Ama Dablam Attempt. Our commercial group consisted of Americans Dwain Stranahan and Craig Selsman and Britons Alan Lees and me. Since the Nepalese give more than one permit for the same route at the same time and since there is not much room for tents, we opted to go early, in March rather than in April. Camp I was established at the usual site at 19,000 feet. We spent the next three days fixing rope along the south ridge, generally on good rock. Do not count on fixed ropes remaining below the Yellow Tower; Sherpas from Pangboche tend to remove them. The Yellow Tower offers the most technical rock climbing (5.8). Camp II was sited on the top of a second subsidiary tower. From there, we were forced to retreat by a storm and it was ten days before we could return. Our time was running low and a Colorado group was on its way to Base Camp. We spent two days climbing the true second tower, which was quite difficult. In the upper section leading to the Mushroom Ridge, the ice was fantastically hard and bottle green. We had much rockfall and two fixed ropes were chopped. At the foot of this tower, we found the body of Canadian Charles Eckenfelder, who was killed in 1988; we were unable to bury him. Our final dump was made at the end of the Mushroom Ridge on April 12. We had run out of time.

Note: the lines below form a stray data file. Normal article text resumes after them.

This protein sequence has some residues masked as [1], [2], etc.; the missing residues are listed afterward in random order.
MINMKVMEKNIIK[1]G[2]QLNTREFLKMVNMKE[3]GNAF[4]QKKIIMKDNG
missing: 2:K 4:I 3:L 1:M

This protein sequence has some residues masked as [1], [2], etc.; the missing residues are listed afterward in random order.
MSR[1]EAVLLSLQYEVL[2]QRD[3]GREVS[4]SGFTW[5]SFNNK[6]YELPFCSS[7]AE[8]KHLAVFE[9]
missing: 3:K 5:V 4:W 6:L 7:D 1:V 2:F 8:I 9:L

William O’Connor, England